Sudden infant death syndrome, often shortened as SIDS, can be a sad and devastating situation. It is defined by sudden and unexpected death of infants less than one year old, with causes that are not clear at first. Sudden infant death syndrome is also commonly referred to as “crib death,” due to the reason that it often takes place while the infant is sleeping.
SIDS And SUID
It should be noted that sudden infant death syndrome is different from sudden unexpected infant death (SUID) in that the former is due to unexplainable causes. The latter, on the other hand, will have explanations post-investigation. Common causes for SUID may include accidental poisoning, suffocation, neglect, homicide, hypothermia and other medical disorders unearthed upon medical examination.
Why Does SIDS Occur?
According to the Center for Disease Control, there are more than 4,500 cases of SIDS annually. Fortunately, cases of crib death in the United States have declined about 50 percent since 1990, and public health is making advances in SIDS research. The exact cause of crib death often remains unexplained, even after a thorough investigation, autopsy, or health assessment of the infant. While medicine and science may not be able to explain the exact cause of sudden infant death syndrome, it is important for the parents to realize that it is not their fault, or anyone else’s, that SIDS happened.
The exact cause of sudden infant death syndrome is unknown, as it may be difficult to separate SIDS from other causes of infant death, such as suffocation or hypothermia. There are several probable causes doctors believe can cause the incident:
- Brain abnormalities. The area that controls breathing and arousal from sleep may be defected.
- Low birth weight due to premature birth or multiple births. There is a chance that the infant’s brain has not fully developed, thus resulting in decreased auto responses, such as breathing and heart rate.
- Respiratory infections. Infants with a bad cold are more at risk for SIDS, as breathing troubles can be worse during sleep.
- Sleeping on the stomach or side. Infants who do not sleep on their backs have more troubles breathing normally during sleep.
- Sleeping on a soft surface. Sometimes, fluffy blankets or a soft water bed can unintentionally block a baby’s breathing.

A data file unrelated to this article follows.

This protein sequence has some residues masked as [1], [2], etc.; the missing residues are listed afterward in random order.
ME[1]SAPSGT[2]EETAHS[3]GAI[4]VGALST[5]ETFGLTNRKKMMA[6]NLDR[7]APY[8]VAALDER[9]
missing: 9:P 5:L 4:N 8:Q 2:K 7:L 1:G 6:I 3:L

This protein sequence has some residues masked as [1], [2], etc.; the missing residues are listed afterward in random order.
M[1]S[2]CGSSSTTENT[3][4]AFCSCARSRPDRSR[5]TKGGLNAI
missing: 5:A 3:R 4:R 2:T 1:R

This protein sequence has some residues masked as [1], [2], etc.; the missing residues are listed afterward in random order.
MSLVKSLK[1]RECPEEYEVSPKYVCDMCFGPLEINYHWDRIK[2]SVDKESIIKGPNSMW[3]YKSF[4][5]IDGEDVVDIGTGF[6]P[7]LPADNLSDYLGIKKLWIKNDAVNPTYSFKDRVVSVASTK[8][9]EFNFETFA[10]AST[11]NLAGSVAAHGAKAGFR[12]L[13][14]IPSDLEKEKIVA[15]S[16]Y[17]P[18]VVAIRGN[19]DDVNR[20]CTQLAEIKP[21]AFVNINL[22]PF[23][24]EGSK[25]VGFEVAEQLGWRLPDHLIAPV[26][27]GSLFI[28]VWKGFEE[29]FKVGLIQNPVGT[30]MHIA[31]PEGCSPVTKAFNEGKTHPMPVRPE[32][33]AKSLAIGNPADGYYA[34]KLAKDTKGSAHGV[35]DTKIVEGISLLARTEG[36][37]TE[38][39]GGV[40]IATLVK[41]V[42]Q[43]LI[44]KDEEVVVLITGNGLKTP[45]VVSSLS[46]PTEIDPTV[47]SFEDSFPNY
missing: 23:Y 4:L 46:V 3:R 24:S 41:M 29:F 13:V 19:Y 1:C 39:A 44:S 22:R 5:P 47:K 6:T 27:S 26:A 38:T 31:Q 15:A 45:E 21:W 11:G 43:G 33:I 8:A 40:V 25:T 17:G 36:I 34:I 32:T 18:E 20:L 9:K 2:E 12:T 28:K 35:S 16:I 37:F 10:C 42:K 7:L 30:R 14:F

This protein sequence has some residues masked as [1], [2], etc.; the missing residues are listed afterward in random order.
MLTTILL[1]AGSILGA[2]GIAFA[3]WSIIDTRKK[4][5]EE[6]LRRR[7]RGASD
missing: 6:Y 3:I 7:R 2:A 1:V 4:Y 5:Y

- Sleeping with parents, or a full crib. Infants that sleep in a crib full of pillows, toys, and stuffed animals have a higher chance of blocked breathing.
Some risk factors for sudden infant death syndrome include:
- Being of African American descent.
- Being of American Indian and/or Alaska Native (Eskimo) descent.
- Infants with respiratory infections or illnesses.
- Male infants have a higher risk of SIDS than female infants.
- Infants during the second and third months after birth are the most vulnerable.
- Infants who have a family history of SIDS, probably due to genetic links and defects.
- Infants with mothers under the age of 20.
- Infants with parents that smoke cigarettes, participate in recreational drug use, or abuses alcohol.
- Infants of mothers who had insufficient prenatal care prior to birth.
Here are some tips parents can employ to try and lessen the risk of SIDS.
- Schedule regular prenatal visits with an obstetrician.
- Do not smoke, drink alcohol, or use recreational drugs during pregnancy and after birth.
- Stay away from places of second hand smoke.
- Adopt a healthy, nutritious diet during pregnancy.
- Wait at least one year between infants to get pregnant again, to reduce the risk of SIDS for the first infant.
- Place the infant on his or her back for sleeping, not on the stomach or side.
- Make sure the crib or the sleeping surface is firm.
- Do not fill the crib or the infant’s sleeping area with pillows, linen, blankets, toys, or stuffed animals. Such extras can be safe for infants older than one year old, as they will be past the age with the highest risk of SIDS.
- Keep the crib in the same room, but not the same bed. That way, you can keep an eye on the crib at all times.
- Breastfeed the infant for as long as you can. Studies have shown breastfeeding to help reduce risks of SIDS.
- Similar to the idea of breastfeeding, offer a pacifier at nap time and bed time. If the pacifier falls out after the baby is asleep, it is fine to leave it there.
- Schedule regular doctor visits for your baby to ensure optimal health at all times.
- Keep your infant away from second hand smoke.
- Keep your baby comfortably cool. Babies that feel hot when sleeping may move around during sleeping and increase the risk of suffocation.
- Do not cover the infant’s head while he or she is sleeping.